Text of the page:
Backorders are orders for goods that a company cannot fill at present because demand has outpaced supply.
There are a lot of complex terms used to describe how companies keep goods flowing to consumers. From ERP and MRP to FIFO and LIFO to Supply Chain and Demand Forecasting, there seems to be an endless list of terms. But one key term often overlooked and misunderstood is that of backorders.
High demand is sought after by all companies, but there are times when circumstances may push demand to a level that cannot be filled. Backorders are orders for goods that a company cannot fill at present because demand has outpaced supply. It may represent a good that is currently in production or it may represent one that has not yet begun production. In assemble to order environments, it may represent orders partially built and waiting on a component to arrive.
Backorders should not be confused with “out of stock”. In the case of “out of stock”, supply or production may be uncertain. It may also be the end of a product’s lifecycle and slated for discontinuance. Backorders, on the other hand, are in-process or planned production that has encountered a lag due to several factors. The product will be made, it is simply not ready at the time the sales order is received.
How Does a Backorder Work?
Backorders can be an order for units of a specific part number or one of many parts ordered. In many cases, orders consist of more than one part number and those available are shipped as requested. It may also mean shipping a part of an order.
For Example: If someone orders 500 kg of flower, the producer may have enough to fill 350 kg but have another 2000 kg in production. Depending on quoted lead times, the producer may be able to wait until an additional 150 kg are produced and ship the order complete. However, if the expected production will not be ready until after the quoted lead time, the producer may ship the 350 kg and notify the customer that the balance of 150 will ship on a later date.
The key is communication. By communicating the presence of a backorder, the supplier lets the customer know what is inbound, and when the balance will be there. This allows both the supplier and the customer to continue operations uninterrupted.
What Causes Backorders?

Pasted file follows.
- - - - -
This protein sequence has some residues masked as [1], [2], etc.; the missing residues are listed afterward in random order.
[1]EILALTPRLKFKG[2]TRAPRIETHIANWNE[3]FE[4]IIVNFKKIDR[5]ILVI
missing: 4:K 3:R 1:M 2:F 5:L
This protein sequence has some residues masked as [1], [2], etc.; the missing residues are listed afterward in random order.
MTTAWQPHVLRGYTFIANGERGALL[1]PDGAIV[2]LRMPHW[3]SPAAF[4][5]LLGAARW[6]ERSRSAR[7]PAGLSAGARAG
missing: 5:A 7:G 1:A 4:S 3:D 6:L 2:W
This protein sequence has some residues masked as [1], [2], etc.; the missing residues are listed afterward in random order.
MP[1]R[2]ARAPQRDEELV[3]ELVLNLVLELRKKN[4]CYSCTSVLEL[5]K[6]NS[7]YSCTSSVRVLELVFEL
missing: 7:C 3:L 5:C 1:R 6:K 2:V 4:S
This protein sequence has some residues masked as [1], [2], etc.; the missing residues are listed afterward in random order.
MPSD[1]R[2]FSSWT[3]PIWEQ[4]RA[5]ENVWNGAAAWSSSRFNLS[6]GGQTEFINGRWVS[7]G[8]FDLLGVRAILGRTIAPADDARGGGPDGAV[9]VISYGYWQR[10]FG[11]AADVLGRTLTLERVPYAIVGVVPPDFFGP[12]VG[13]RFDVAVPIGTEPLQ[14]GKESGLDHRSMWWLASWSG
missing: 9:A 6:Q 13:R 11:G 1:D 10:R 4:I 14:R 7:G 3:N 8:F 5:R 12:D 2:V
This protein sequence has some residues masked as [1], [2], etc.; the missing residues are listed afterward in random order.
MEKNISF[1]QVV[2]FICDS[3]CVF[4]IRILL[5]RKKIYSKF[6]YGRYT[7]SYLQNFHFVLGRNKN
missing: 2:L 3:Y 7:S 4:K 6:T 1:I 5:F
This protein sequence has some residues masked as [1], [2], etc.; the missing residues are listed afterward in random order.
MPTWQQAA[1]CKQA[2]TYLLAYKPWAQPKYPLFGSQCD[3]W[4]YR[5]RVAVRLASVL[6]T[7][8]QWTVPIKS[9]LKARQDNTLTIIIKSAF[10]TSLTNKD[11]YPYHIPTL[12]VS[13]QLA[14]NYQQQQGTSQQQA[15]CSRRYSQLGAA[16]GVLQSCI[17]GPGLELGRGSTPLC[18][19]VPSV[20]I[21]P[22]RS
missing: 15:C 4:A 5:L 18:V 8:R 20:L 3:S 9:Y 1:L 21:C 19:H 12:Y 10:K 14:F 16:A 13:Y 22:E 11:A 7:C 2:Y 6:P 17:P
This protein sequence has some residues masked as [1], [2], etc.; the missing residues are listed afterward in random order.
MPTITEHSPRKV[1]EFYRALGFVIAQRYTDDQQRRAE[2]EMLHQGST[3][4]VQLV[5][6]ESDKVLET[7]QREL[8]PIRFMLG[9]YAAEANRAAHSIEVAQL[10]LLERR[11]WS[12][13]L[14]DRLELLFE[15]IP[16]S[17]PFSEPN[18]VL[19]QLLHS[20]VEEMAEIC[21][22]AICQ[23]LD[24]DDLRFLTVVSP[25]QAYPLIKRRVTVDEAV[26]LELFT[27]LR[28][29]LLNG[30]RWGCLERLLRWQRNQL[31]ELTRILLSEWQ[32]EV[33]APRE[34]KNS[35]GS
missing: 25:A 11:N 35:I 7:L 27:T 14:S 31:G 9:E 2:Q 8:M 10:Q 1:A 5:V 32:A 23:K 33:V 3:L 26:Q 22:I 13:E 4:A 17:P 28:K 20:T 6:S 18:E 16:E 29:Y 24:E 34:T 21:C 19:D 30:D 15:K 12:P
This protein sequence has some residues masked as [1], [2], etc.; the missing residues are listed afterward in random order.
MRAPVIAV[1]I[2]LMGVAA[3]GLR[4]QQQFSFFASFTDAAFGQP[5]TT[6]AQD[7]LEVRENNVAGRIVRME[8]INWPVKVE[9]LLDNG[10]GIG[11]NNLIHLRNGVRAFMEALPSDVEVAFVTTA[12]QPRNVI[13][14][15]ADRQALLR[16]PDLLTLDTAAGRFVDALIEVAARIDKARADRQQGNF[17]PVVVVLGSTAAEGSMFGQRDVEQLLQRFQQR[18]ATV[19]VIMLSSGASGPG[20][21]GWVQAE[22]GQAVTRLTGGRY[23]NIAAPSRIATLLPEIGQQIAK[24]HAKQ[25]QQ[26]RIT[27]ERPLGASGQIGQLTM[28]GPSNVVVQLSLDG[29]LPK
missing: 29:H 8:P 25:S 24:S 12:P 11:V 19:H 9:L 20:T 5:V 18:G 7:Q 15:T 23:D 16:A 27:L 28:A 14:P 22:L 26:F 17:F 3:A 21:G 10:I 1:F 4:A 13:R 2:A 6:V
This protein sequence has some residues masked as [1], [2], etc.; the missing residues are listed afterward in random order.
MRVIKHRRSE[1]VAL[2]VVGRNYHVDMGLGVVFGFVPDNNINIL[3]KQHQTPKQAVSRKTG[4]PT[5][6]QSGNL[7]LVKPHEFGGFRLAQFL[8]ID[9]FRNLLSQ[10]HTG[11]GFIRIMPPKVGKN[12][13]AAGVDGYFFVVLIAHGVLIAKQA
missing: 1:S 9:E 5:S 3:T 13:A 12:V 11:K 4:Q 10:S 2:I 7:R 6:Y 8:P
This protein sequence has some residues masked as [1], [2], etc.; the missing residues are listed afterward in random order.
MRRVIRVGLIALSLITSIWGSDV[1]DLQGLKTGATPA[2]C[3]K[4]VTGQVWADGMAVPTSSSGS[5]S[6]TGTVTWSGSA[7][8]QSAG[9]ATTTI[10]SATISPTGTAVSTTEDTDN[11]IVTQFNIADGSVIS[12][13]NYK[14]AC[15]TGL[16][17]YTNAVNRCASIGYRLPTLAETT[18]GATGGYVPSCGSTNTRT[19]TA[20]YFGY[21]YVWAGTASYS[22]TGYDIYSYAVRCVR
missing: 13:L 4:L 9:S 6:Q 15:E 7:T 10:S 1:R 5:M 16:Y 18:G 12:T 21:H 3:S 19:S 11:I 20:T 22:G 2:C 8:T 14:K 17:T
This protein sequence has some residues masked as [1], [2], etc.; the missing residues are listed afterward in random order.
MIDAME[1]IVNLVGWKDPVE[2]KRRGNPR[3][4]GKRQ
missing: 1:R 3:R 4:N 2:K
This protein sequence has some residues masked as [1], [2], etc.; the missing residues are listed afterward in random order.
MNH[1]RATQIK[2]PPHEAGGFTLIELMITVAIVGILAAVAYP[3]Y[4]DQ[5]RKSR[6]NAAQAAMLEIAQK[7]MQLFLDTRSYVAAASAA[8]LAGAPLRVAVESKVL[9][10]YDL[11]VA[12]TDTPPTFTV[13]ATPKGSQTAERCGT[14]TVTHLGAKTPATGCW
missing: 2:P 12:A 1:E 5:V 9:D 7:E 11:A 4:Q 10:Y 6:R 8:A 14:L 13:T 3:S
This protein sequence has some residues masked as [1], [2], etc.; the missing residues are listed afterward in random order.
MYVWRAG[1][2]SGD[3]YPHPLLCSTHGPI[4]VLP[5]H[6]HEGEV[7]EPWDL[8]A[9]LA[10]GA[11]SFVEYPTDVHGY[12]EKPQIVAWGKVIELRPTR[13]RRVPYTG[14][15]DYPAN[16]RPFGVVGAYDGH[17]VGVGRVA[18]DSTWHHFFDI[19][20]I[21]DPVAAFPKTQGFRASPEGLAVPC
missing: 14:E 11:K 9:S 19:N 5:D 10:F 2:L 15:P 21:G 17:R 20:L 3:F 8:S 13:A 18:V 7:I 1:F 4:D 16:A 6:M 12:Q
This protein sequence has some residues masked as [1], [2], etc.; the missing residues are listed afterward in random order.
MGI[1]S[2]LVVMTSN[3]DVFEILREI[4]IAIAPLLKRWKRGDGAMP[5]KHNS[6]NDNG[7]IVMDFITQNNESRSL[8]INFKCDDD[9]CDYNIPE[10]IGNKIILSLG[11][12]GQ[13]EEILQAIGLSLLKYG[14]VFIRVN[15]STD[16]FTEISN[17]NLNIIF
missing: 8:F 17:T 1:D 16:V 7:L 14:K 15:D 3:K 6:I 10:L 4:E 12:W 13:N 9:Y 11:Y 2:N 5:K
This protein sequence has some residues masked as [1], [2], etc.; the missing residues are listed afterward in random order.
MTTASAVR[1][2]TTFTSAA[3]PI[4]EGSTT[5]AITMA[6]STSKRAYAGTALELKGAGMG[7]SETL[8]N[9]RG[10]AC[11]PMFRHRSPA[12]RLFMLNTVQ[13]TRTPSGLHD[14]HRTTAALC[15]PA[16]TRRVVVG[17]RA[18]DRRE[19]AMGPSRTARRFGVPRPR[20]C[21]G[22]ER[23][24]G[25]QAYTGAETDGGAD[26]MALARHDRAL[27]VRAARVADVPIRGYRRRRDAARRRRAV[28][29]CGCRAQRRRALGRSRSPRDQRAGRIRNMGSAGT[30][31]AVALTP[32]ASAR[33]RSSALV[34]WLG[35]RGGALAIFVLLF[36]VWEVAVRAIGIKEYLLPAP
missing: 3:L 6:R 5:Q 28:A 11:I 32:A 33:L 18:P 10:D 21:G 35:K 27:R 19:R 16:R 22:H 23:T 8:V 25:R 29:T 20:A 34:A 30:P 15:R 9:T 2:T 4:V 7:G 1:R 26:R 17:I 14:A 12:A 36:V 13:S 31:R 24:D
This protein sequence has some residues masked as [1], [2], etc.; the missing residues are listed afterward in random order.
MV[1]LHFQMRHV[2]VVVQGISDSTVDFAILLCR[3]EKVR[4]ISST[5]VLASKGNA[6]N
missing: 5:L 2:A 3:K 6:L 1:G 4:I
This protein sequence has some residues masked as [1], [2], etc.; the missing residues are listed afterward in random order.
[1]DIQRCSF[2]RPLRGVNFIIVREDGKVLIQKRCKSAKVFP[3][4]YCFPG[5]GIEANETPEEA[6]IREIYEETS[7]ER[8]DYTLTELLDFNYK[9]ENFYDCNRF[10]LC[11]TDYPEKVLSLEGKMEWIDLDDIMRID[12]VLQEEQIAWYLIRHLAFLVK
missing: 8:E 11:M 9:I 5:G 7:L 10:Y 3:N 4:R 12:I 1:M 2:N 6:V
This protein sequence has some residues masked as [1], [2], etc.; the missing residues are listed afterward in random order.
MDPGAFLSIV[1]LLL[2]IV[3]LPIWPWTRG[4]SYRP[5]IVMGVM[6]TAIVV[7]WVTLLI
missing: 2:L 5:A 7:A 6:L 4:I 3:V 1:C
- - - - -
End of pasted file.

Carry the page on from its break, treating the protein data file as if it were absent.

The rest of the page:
Backorders are not inherently bad. It all depends on how they are managed. They can occur for many reasons including:
Unusual Demand – A common reason for backorders is an unusual demand. This may be the result of a seasonal event such as a holiday. It may also be the result of natural events such as hurricanes and disasters where people order more of an item than usual. And it may simply be the result of a very popular product or one that was noticed in the media leading to a rush.
Low Safety Stock – Companies manage their supply chain tightly to keep from having too much or too little stock in inventory. Regardless of whether that supply chain management is automated or manual, there will be a time when safety stock levels are miscalculated.
Supplier Issues – Let’s face it, in a global economy with supply chains stretched across the globe, there will occasionally be supplier issues. This may be the result of acts of nature, shipping or dock strikes, or regulatory compliance. It may also be the result of bad quality on the suppliers’ end.
Use of Multiple Suppliers – Another reason for backorders related to the supply chain is the use of multiple vendors. By ordering components from multiple sources, a buyer reduces the risk of placing all hopes in one segment of the supply chain. However, a missed shipment or problem by one supplier may not be able to immediately be addressed by the secondary source.
Variation in Order Patterns – Holiday seasons, weather events and natural disasters can cause variations in order patterns. Companies may rely on forecasts and demand planning models for large customers, total orders, or for specific product lines. But sudden variations in order pattern can throw manufacturing off balance and result in backorders.
Accounting for Backorders
Backorders are usually expressed as a dollar figure. However, there is an impact on how backorders are accounted for. Most companies that allow backorders record them as backorders on their financials rather than as a completed sale. The reason for this is simple, if the customer cancels, the backorder can be removed without having to reconcile accounting records. This keeps a backorder from impacting the bottom line while the transaction is in flux.